In the market for a home mortgage? You might be tempted to listen to your realtor or mortgage broker, but this is much too large a loan not to be an active participant. You have to shop around – just as you would for a car or even something much smaller like a refrigerator.

If you feel more comfortable dealing with larger companies, you may look at two of the largest mortgage lenders in the United States. Bank of America and Wells Fargo offer similar mortgage services. We did a side-by-side comparison of two of their mortgage offerings to see how they stacked up. Each loan was for a $250,000 existing home in Florida with a 5% down payment. All figures are based on rates as of February 2015.

30-Year Fixed-Rate Mortgage: Advantage, Bank of America

The first was the standard 30-year fixed-rate mortgage. Wells Fargo offered an APR of 4.342% – higher than Bank of America. The total loan amount was listed at $237,500 with a payment of $1,240. Closing costs were $8,007 for a total payment at closing of $20,507. Over the life of the loan, you will pay about $424,600. 

Bank of America offered an APR of 4.26% with 0.46 of discount points. The company estimates that the monthly payment will be $1,231. Expect closing costs of about $6,398 for a total due at payment of $18,898. Over the life of the loan, you will pay about $420,000.

5/1 ARM Mortgage: Advantage, Bank of America

Next, the 5/1 ARM (adjustable-rate mortgage). This type of mortgage locks in your payment for five years. In year six, the interest rate begins to adjust on an annual basis, often based on the prime rate plus a margin. Rarely will the payment not rise. People who choose a 5/1 ARM either don’t plan to stay in the home for more than five years or will probably refinance at the end of the 5-year period. Note that the monthly payments are lower, but the ultimate costs over 30 years if you keep the loan are likely to be higher than with a fixed-rate mortgage at a decent interest rate.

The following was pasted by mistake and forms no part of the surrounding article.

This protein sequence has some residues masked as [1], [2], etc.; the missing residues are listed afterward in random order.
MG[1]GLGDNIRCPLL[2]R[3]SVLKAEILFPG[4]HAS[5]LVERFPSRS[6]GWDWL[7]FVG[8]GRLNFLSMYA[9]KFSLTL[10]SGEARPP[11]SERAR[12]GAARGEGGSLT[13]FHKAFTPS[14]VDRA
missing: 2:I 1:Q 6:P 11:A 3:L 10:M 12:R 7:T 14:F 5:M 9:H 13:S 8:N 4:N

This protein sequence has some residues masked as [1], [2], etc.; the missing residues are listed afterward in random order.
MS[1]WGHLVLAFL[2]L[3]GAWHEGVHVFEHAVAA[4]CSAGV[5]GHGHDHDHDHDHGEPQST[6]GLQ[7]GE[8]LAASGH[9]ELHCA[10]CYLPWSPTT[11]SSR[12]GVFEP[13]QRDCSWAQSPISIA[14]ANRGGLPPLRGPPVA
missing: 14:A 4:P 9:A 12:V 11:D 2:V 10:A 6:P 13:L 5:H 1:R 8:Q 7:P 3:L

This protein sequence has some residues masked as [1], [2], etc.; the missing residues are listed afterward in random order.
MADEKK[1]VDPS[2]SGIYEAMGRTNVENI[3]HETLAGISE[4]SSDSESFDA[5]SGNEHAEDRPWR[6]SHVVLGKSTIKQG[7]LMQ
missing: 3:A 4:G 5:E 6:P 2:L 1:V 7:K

Bank of America offers a 5/1 ARM with an APR of 3% and 0.211 of discount points. The payment is $1,132. Expect closing costs of $5,831 for a total due at closing of $18,331. The total cost over 30 years, if you continued with the loan at its new interest rate(s), could be more than $512,000 based on projected increases. (Disclaimer: It's impossible to calculate the total cost accurately because no one can predict how interest rates will change over time.)

Wells Fargo offers an APR of 3.474% and a monthly payment of $1,173. Closing costs come in at $7,661 for a total due at signing of $20,161. The total cost over 30 years, if you kept this loan, could be more than $520,600 based on projected increases. However, the interest rate cap is lower than Bank of America's, something to consider if you think you might keep the loan beyond the original time period.

The Bottom Line

Wells Fargo and Bank of America were about $1,800 apart on closing costs and total due at signing.

While the interest rates are different, the fact that Bank of America works discount points into the calculation makes the comparison more difficult. For a fairer comparison, compare the total cost over the life of the loan. Based on that, Bank of America seems to come out ahead, though this might not be true for your situation.

Finally, keep in mind that some people who are trying to sell you on a certain lender are receiving commissions. Although they should have your best interest at heart, that isn’t always the case. Make sure that you do all of your own research and shop for mortgages on your own in addition to listening to others. For more on mortgages, see How To Shop For Mortgage Rates and our tutorial Mortgage Basics.